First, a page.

Ghana Cedi Sinks to Record as Shares Fall on Vote ChallengeMoses Mozart Dzawu and Ekow Dontoh
Ghana’s cedi is sinking to record lows and shares of state-run companies are falling on prospects that Ghana’s Supreme Court will cancel President John Dramani Mahama’s election win and put at risk an improving economy.
“If there’s going to be another election, what is going to happen to the fiscal situation?” Stuart Culverhouse, London-based chief economist at Exotix Ltd., said by phone on July 19. “I don’t think people are going to be thinking about whether there’s going to be any unrest or volatility. People are more concerned about what that means for economic stability.”
Yields on Ghana’s dollar-denominated bonds due in 2017 barely budged after scuffles among security forces and opposition protesters broke out following 54-year-old Mahama’s victory in December and the debt is outperforming emerging-market securities this year. The Supreme Court is considering a challenge by opposition leader Nana Akufo-Addo, 69, who said the vote was marred by counting abnormalities. Testimony in the three-month trial ended on July 17 and lawyers have until July 30 to submit last arguments.
The cedi fell to a record low today and is Africa’s worst performer against the dollar this month. Three of the biggest decliners on the Ghana Stock Exchange Composite Index this month have the government among their top two shareholders.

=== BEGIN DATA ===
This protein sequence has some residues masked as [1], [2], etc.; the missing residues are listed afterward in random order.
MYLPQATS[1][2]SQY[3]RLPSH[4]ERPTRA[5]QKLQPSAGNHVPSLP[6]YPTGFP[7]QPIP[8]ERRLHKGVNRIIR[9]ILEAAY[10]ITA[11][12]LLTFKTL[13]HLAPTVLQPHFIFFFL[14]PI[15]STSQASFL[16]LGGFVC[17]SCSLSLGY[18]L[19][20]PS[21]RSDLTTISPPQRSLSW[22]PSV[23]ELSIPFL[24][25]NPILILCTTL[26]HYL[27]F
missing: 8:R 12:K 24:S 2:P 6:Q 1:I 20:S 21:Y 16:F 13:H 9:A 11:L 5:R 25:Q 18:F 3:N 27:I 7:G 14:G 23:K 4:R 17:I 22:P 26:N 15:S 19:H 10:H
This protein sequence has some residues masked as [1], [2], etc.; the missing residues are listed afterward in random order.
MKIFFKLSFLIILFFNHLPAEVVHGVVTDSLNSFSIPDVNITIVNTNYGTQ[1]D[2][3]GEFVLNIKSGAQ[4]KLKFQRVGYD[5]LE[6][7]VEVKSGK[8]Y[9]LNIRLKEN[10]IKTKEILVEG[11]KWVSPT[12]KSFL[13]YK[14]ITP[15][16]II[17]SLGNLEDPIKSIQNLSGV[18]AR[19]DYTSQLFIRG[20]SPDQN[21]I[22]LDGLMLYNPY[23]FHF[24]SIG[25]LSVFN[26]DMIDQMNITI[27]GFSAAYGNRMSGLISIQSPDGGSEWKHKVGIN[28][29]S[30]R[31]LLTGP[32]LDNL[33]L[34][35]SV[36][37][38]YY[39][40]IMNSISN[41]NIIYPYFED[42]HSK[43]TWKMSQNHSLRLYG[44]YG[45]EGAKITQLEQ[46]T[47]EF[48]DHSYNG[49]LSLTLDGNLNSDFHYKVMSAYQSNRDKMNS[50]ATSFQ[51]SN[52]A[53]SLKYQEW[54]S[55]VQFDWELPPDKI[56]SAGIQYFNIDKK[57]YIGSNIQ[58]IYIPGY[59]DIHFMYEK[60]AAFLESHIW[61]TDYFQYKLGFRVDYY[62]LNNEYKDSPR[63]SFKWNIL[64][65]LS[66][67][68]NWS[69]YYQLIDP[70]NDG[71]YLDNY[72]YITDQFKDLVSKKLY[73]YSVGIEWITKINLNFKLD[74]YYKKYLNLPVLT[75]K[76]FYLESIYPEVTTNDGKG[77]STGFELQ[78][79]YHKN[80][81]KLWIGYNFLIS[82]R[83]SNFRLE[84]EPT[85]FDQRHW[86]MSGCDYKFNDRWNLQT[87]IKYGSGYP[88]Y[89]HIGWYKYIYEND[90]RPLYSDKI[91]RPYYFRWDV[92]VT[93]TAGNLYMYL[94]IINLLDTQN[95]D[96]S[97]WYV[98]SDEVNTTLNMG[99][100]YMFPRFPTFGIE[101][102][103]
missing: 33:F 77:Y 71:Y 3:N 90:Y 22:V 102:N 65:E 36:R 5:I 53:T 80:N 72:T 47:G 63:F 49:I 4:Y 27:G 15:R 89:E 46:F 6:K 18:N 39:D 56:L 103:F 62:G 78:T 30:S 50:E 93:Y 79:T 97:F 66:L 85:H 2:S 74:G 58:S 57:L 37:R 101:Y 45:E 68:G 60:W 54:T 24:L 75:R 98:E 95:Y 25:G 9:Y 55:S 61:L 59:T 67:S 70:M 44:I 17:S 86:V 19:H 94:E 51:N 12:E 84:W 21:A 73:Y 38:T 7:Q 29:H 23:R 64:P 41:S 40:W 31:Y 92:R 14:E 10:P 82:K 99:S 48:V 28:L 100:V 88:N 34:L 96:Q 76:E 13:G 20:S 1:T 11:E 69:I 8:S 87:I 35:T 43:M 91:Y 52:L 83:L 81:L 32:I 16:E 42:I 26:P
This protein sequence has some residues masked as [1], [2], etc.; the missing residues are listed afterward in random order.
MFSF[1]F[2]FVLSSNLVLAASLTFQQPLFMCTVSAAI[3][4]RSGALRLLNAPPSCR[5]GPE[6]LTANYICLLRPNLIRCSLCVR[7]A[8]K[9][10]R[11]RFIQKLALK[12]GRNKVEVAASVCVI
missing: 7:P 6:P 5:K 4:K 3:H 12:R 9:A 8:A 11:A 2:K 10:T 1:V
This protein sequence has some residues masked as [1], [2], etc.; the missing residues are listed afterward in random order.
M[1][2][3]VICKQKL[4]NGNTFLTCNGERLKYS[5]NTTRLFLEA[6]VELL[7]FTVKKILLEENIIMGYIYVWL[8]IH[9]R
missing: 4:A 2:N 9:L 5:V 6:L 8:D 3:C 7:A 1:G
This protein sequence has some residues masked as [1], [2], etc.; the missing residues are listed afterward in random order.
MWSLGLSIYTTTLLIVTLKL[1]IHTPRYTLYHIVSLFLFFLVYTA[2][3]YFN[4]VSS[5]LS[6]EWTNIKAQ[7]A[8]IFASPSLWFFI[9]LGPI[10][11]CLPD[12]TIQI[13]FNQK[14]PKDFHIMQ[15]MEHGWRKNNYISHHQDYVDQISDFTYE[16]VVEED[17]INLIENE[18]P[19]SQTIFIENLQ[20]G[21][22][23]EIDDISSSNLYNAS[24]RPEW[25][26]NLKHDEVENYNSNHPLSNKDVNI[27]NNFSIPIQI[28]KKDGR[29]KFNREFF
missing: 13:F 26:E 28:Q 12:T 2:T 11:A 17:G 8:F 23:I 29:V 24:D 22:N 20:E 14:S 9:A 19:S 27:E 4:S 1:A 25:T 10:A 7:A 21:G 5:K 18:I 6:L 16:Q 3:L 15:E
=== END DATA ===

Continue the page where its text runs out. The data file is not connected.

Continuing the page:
The Finance Ministry forecasts Ghana’s budget deficit, which ballooned last year to about triple the level of the year before, will narrow in 2013 and the $41 billion economy will expand 8 percent from 7.9 percent growth in 2012. Output shrank a quarterly 3.1 percent in the first three months of the year from a 2.1 percent expansion in the fourth quarter of 2012.
The cedi weakened 0.7 percent to 2.0700 per dollar by 2:27 p.m. in Accra, bringing its depreciation this year to 8 percent. The currency may drop to between 2.1 and 2.2 per dollar in the next six months as investors and companies continue to stockpile dollars, Kofi Pianim, a bond trader at the Ghanaian unit of Standard Bank Group Ltd., said by phone.
“Importers are buying dollars ahead of time and investors are also holding on to dollars as a precautionary measure,” he said July 17. “It’s driving the cedi weaker.”
Deputy Finance Minister Cassiel Ato Forson declined to comment on the effect of the court case on the currency in an interview on July 19.
As post-election protests broke out, yields on Ghana’s $750 million Eurobonds rose one basis point, or 0.01 percentage point, to 4.96 percent on Dec. 12, a day after Akufo-Addo told a rally of supporters he would dispute the results in court. Yields on the debt due October 2017 retreated were little changed at 5.68 percent by 3:29 p.m. in London after falling 20 basis points yesterday. The yields have climbed 73 basis points this year through yesterday, compared with a 108 basis-point increase in emerging-market bonds, JPMorgan Chase & Co. data show.
“The trial inspired confidence in Ghana’s democracy, but there are concerns about how the outcome of the trial will be handled,” said Kissy Agyeman-Togobo, Accra-based analyst with Songhai Advisory LLP. “There are questions about how Ghana’s security will be managed after the court’s ruling.”